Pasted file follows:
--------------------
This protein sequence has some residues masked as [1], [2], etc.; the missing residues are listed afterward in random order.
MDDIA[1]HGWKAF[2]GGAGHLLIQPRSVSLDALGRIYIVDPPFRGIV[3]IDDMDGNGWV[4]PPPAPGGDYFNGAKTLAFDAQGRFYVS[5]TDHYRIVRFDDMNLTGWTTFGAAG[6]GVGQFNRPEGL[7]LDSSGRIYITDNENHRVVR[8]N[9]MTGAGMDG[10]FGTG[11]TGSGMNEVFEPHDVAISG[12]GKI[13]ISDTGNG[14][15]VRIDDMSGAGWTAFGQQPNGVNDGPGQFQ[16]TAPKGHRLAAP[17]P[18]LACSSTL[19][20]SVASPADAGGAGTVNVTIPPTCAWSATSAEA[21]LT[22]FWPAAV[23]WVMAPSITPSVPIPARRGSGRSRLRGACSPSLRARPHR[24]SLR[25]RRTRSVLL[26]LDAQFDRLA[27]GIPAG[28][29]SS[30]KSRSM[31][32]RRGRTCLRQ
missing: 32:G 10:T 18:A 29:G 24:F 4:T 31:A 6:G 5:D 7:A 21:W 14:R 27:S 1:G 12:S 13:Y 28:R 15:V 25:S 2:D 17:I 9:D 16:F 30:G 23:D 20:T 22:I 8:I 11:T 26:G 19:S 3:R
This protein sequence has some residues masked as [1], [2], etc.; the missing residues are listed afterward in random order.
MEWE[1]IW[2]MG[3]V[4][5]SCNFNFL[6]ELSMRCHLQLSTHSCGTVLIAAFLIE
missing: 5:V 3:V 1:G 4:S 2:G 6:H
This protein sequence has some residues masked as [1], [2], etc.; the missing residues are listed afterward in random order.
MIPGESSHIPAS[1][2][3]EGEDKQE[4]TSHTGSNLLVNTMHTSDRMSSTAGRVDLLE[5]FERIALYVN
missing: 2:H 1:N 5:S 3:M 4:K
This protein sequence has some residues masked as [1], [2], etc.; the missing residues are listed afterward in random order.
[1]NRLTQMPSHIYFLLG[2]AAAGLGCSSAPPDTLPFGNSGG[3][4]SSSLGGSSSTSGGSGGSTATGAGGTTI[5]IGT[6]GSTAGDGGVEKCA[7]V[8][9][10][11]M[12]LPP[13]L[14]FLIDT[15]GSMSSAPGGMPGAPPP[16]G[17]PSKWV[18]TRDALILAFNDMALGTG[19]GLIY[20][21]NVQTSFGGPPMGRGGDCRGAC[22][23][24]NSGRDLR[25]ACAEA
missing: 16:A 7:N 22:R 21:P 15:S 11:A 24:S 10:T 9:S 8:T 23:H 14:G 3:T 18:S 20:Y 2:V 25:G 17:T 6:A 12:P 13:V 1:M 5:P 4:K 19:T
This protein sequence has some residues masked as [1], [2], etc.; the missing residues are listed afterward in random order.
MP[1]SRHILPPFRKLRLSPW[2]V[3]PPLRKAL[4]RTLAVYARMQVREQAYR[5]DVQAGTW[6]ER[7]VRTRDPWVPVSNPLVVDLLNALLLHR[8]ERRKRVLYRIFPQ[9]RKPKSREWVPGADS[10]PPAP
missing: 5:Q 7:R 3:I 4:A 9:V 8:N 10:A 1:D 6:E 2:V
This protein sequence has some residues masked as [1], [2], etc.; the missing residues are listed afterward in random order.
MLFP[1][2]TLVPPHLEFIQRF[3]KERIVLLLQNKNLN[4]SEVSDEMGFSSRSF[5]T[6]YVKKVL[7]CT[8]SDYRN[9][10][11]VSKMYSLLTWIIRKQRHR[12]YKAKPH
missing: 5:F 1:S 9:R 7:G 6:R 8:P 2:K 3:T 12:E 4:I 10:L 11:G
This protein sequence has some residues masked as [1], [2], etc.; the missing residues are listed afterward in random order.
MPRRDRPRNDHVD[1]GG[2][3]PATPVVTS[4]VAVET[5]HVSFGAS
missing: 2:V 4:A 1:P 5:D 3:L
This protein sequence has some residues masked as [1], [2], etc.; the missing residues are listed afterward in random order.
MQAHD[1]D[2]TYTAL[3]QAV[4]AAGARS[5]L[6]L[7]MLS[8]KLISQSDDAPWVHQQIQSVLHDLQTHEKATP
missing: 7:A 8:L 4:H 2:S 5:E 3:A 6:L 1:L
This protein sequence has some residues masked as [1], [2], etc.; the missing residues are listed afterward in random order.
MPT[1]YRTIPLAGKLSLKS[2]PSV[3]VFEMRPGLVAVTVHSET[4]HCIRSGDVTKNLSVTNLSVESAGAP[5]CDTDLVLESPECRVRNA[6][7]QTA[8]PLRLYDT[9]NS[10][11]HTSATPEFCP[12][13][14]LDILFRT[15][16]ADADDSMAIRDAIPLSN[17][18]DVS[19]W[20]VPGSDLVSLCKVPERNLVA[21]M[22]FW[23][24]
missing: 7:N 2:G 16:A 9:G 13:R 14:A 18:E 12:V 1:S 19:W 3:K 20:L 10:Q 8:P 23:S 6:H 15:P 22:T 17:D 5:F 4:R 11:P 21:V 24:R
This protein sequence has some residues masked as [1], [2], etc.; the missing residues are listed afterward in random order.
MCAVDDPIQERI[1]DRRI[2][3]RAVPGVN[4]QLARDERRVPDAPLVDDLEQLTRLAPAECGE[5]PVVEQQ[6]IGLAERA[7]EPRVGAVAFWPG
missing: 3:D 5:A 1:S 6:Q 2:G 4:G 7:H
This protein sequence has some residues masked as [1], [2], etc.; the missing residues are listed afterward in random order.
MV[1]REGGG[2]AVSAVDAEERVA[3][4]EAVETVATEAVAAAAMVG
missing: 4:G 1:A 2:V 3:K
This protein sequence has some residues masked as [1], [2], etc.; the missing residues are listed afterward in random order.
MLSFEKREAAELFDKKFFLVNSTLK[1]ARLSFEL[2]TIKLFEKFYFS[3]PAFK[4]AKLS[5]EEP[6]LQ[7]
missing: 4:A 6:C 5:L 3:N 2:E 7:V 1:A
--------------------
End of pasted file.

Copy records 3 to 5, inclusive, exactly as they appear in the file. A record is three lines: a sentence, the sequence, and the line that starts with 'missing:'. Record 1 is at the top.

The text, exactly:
This protein sequence has some residues masked as [1], [2], etc.; the missing residues are listed afterward in random order.
MIPGESSHIPAS[1][2][3]EGEDKQE[4]TSHTGSNLLVNTMHTSDRMSSTAGRVDLLE[5]FERIALYVN
missing: 2:H 1:N 5:S 3:M 4:K
This protein sequence has some residues masked as [1], [2], etc.; the missing residues are listed afterward in random order.
[1]NRLTQMPSHIYFLLG[2]AAAGLGCSSAPPDTLPFGNSGG[3][4]SSSLGGSSSTSGGSGGSTATGAGGTTI[5]IGT[6]GSTAGDGGVEKCA[7]V[8][9][10][11]M[12]LPP[13]L[14]FLIDT[15]GSMSSAPGGMPGAPPP[16]G[17]PSKWV[18]TRDALILAFNDMALGTG[19]GLIY[20][21]NVQTSFGGPPMGRGGDCRGAC[22][23][24]NSGRDLR[25]ACAEA
missing: 16:A 7:N 22:R 21:P 15:S 11:A 24:S 10:T 9:S 8:T 23:H 14:G 3:T 18:S 20:Y 2:V 25:G 17:T 6:A 12:P 13:V 1:M 5:P 4:K 19:T
This protein sequence has some residues masked as [1], [2], etc.; the missing residues are listed afterward in random order.
MP[1]SRHILPPFRKLRLSPW[2]V[3]PPLRKAL[4]RTLAVYARMQVREQAYR[5]DVQAGTW[6]ER[7]VRTRDPWVPVSNPLVVDLLNALLLHR[8]ERRKRVLYRIFPQ[9]RKPKSREWVPGADS[10]PPAP
missing: 5:Q 7:R 3:I 4:A 9:V 8:N 10:A 1:D 6:E 2:V